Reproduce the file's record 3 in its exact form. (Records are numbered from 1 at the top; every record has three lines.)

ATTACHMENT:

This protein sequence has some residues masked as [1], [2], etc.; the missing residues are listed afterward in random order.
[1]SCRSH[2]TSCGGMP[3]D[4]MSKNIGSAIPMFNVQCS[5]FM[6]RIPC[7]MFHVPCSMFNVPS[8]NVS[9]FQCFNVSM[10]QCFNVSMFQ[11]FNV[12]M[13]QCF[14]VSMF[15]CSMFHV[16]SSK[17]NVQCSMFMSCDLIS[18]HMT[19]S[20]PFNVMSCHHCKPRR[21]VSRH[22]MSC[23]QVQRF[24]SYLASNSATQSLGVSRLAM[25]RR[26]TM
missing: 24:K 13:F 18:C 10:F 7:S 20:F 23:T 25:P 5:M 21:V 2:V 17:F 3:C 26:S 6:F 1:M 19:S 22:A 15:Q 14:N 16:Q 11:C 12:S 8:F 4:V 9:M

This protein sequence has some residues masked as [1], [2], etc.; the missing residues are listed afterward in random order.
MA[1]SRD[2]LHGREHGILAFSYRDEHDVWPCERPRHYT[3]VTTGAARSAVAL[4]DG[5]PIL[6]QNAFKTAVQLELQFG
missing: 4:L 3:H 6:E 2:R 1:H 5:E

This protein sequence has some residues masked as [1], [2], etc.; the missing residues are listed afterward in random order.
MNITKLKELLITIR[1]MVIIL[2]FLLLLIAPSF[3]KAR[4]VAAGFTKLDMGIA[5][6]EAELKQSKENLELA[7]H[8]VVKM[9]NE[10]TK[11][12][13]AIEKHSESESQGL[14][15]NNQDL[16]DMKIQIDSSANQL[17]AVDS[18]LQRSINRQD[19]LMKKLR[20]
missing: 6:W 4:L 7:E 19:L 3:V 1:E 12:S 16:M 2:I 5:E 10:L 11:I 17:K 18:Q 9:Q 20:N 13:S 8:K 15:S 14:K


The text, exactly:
This protein sequence has some residues masked as [1], [2], etc.; the missing residues are listed afterward in random order.
MNITKLKELLITIR[1]MVIIL[2]FLLLLIAPSF[3]KAR[4]VAAGFTKLDMGIA[5][6]EAELKQSKENLELA[7]H[8]VVKM[9]NE[10]TK[11][12][13]AIEKHSESESQGL[14][15]NNQDL[16]DMKIQIDSSANQL[17]AVDS[18]LQRSINRQD[19]LMKKLR[20]
missing: 6:W 4:L 7:E 19:L 3:V 1:E 12:S 16:M 2:I 5:E 10:L 11:I 17:K 18:Q 9:Q 20:N 13:S 8:K 15:S 14:K